A dig to uncover a scale model of one of the First World War’s bloodiest battlefields created by surviving soldiers in tribute to their dead comrades is getting under way on Cannock Chase.
Archaeologists will begin charting the site in Staffordshire, which is the only example of its kind left in the UK.
It was planned out in painstaking detail by troops returned from the Battle of Messines on the Western Front, fought in June 1917.
Experts said the terrain model was built not only as a training aid for other soldiers at Brocton Camp but in recognition at the horrific toll of slaughter the battle – fought around the landmark Messines ridge – took on the brigade.
The ridge formed an anchor in the German front lines but the week-long offensive of infantry attack, aerial bombardment and heavy shelling resulted in an Allied victory.
The human cost of the battle ran to 50,000 men killed, wounded or missing across both sides. The battle was fought in the build-up to the much larger Passchendaele offensive.
Staffordshire County Council is going to make a record of the model for future generations before recovering the site next month.
Leader Philip Atkins said now was the right time to carry out the dig with the centenary of the war’s outbreak falling next year. He said: “We see ourselves as custodians of the land and of the memories it holds, and this is a wonderful opportunity to bring the site back to life.”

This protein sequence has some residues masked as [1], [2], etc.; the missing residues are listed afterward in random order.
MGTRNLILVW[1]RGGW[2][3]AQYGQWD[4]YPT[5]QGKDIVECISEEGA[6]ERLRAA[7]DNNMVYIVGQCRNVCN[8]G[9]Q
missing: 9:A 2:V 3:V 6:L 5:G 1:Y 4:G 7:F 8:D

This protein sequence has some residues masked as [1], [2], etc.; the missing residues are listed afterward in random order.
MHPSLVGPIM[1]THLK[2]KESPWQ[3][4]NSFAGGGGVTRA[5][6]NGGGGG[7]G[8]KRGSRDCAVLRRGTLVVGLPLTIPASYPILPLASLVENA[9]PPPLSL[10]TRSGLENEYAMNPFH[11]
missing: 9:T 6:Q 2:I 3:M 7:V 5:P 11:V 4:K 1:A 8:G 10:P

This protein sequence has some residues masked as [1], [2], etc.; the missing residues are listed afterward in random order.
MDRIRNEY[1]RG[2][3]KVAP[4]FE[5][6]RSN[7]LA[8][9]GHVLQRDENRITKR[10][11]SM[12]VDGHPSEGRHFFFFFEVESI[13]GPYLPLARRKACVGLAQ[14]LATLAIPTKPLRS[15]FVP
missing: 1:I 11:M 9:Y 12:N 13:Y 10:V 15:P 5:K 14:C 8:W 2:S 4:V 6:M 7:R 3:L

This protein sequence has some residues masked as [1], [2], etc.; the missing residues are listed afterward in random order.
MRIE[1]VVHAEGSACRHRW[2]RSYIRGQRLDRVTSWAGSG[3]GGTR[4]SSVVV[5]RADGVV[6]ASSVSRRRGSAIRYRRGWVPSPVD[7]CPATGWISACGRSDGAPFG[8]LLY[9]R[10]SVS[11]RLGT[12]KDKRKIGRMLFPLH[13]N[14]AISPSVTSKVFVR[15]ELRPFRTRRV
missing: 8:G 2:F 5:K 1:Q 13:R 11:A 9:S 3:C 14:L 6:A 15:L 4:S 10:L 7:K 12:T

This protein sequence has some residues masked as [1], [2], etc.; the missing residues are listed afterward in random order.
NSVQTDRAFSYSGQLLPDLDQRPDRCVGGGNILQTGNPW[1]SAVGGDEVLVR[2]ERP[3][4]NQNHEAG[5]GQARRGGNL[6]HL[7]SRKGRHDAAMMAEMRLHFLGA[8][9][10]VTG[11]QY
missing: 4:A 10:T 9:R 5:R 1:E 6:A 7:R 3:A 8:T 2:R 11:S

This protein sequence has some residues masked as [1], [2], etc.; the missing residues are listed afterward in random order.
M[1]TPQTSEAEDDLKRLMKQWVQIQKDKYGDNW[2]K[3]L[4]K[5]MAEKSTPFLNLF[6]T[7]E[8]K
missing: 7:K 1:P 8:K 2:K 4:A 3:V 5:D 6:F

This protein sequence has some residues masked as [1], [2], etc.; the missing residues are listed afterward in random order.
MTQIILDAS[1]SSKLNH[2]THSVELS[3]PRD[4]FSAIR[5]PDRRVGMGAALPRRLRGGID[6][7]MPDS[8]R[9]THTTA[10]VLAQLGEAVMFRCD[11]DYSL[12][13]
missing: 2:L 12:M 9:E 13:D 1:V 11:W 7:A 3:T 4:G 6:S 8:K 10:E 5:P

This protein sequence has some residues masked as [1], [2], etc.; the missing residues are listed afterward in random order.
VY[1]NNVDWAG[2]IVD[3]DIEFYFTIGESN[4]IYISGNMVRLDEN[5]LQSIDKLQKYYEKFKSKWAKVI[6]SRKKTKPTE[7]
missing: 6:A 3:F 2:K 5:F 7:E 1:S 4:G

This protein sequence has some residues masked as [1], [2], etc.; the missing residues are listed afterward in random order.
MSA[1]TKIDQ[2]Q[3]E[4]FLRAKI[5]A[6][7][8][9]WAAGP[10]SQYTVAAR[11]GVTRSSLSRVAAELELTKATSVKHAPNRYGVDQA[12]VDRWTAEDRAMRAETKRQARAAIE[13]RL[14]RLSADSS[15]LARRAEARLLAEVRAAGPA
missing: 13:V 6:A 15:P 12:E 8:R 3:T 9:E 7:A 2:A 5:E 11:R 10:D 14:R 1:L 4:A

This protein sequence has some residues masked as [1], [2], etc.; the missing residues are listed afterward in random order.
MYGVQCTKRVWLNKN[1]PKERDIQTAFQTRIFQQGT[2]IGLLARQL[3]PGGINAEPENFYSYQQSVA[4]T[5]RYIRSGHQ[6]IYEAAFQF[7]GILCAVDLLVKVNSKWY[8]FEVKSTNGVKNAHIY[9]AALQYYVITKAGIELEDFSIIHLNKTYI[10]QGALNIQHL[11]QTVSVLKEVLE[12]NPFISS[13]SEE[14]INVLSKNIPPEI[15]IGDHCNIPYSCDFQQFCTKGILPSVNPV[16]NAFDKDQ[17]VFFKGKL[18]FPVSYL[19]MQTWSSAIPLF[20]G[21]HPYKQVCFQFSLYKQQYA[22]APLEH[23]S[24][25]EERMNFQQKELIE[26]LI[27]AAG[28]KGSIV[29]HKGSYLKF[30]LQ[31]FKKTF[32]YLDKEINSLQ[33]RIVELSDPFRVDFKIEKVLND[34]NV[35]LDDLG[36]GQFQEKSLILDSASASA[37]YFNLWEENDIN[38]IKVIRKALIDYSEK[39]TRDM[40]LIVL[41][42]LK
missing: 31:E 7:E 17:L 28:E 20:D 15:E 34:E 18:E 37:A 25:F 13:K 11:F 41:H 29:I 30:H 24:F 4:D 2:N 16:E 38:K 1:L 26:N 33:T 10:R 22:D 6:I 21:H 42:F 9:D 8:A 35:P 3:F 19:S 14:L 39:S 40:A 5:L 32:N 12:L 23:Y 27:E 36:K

The model was built by German prisoners of war, supervised by the New Zealanders, and rendered in concrete. It includes small-scale reconstructions of Messines village’s buildings together with trench positions, railway lines, roads, and contours of the surrounding terrain.
Councillor Atkins added: “The idea to build a scale model was a stroke of genius and undoubtedly played a huge role in preventing the deaths of thousands of more men.
“Due to the location, scale and fragile nature of the model it is impossible for it to be moved or left uncovered, but for a brief moment in time we all be able to share with the nation, memories of a piece of Staffordshire which helped change the course of history.”
Preparatory work on the site is starting today with the dig taking place next week.